4. Plant Chairperson: The Plant Chairperson oversees the work of the In-Plant Committee, and is the top elected union official in the plant. The Chairperson (or “Chair”) is ultimately responsible for all union matters in the facility. The Chair engages directly with the Plant Manager and Company officials, and communicates all critical matters to Team Members. Each Unifor assembly facility has its own elected Plant Chairperson and In-Plant Committee.
    5. Health and Safety Representatives: A trained union Health and Safety Representative is available to assist Team Members in the plant on each shift. These representatives carefully monitor health and safety issues in the facility and offer proactive and preventative guidance to keep Team Members safe, wherever required. They also participate in the workplace Joint Health and Safety Committee, along with the Plant Chairperson. Union Health and Safety Representatives operate without fear of employer reprisal, providing they follow proper guidelines and protocols under law.
    6. Ergonomic Representatives: A union Ergonomic Representative is stationed in each facility and responsible for monitoring member issues on work practices, equipment usage (e.g. efficiency ratings on torque guns) and injury prevention. The Ergonomics Representative will bring major issues to the attention of the Plant Chairperson and will directly engage with the employer through a Joint Union-Management Ergonomics Committee.
    7. Time Study Representatives: The union Time Study Representative ensures Team Members are working at a pace that does not put their health and safety at risk. Automakers have extraordinary power to adjust and accelerate assembly line speeds, which can be detrimental to workers’ health. Time Study Representatives monitor the pace of work, rate jobs and raise concerns with company officials through the Joint Union-Management Time Study Committee.
    8. WSIB Representatives: The union WSIB Representative stationed in each plant offers dedicated support and guidance for Team Members injured on the job, and supports them in their application for government and employer-sponsored benefits.
    9. Placement Representatives: A union Placement Representative is standard in all Unifor-Detroit Three production facilities. These individuals assist Team Members seeking work reassignment and return-to-work accommodation following an injury, for example.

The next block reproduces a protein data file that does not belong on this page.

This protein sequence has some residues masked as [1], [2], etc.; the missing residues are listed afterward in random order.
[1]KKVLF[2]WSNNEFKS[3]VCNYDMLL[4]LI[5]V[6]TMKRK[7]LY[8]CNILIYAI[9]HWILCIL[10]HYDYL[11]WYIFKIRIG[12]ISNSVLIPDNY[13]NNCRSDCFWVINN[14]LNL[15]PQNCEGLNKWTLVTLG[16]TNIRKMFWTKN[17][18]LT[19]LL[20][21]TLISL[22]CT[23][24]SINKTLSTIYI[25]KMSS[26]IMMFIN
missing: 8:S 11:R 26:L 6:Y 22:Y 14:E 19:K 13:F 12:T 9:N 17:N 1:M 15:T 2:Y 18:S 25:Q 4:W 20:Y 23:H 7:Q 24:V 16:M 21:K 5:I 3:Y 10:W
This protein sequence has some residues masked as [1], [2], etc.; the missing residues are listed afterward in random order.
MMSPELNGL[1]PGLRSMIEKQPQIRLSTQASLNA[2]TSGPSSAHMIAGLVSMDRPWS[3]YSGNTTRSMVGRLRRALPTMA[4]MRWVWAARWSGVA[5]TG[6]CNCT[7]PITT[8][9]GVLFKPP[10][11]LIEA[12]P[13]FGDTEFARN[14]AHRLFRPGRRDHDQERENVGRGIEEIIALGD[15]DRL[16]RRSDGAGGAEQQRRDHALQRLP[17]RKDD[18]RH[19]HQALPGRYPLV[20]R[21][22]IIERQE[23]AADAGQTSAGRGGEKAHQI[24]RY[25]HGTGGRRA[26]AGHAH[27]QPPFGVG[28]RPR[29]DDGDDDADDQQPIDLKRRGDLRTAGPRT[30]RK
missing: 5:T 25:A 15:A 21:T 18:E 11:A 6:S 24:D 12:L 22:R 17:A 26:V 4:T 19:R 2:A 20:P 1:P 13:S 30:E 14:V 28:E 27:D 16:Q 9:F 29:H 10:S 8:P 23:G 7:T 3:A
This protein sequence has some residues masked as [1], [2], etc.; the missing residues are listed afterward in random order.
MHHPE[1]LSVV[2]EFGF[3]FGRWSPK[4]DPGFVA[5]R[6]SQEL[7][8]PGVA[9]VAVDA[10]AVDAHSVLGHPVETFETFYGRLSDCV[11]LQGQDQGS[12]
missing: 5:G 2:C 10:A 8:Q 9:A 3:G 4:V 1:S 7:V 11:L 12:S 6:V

10. Benefits Representatives: The union Benefits Representative operates in each plant and assists Team Members with questions related to health benefit eligibility as well as Employment Insurance claim support during periods of layoff.
    11. Equity Representatives: The in-plant union Equity Representative is responsible for workplace human rights issues, including bullying and racism. The Equity Representative assists union Team Members facing discrimination or a denial of basic rights and coordinates with company officials (through a Joint union-management Equity Committee) to resolve complaints and promote a harassment-free workplace.
    12. Employment Family Assistance Program (EFAP) Representatives: The union EFAP Representative assists workers and their family members who may be dealing with personal issues, including addiction, drug or alcohol abuse and mental health struggles. The EFAP Representative provides confidential referrals to appropriate counselling, community support as well as treatment and rehabilitation services.
    13. Grievance Coordinator: Union members in auto plants have access to a grievance procedure, which is a formal complaint system for alleged violations of the collective agreement. Typically, the union will assign a Grievance Coordinator to track grievances and ensure a timely resolution. The Grievance Coordinator may advise the Plant Chairperson and appropriate National Union Staff Representative whether a particular late-stage grievance warrants final stage arbitration.
    14. Environmental Representatives: The Environment Representative is responsible for monitoring the environmental impact of in-plant work practices and addressing waste, such as oil spills, leakages. Working collaboratively with company officials, the Environment Representative also monitors the proper storage, use and transportation of hazardous materials and provides regular reports to the Plant Chairperson and union membership.
    15. Women’s Advocate: The Women’s Advocate is a specially trained union member who assists women with concerns such as workplace harassment, intimate partner violence, and abuse. The Women’s Advocate is not a counselor but rather provides support for women accessing community and workplace resources.
    16. Racial Justice Advocate: The Racial Justice Advocate is a groundbreaking workplace representative in Canada, first negotiated during Unifor-Detroit Three auto talks in 2020. The Racial Justice Advocate is a union representative trained to assist fellow Team Members who are Black, Indigenous or People of Colour facing racism or harassment. This Advocate will work collaboratively with company officials to establish and implement a workplace Racial Justice Action Plan.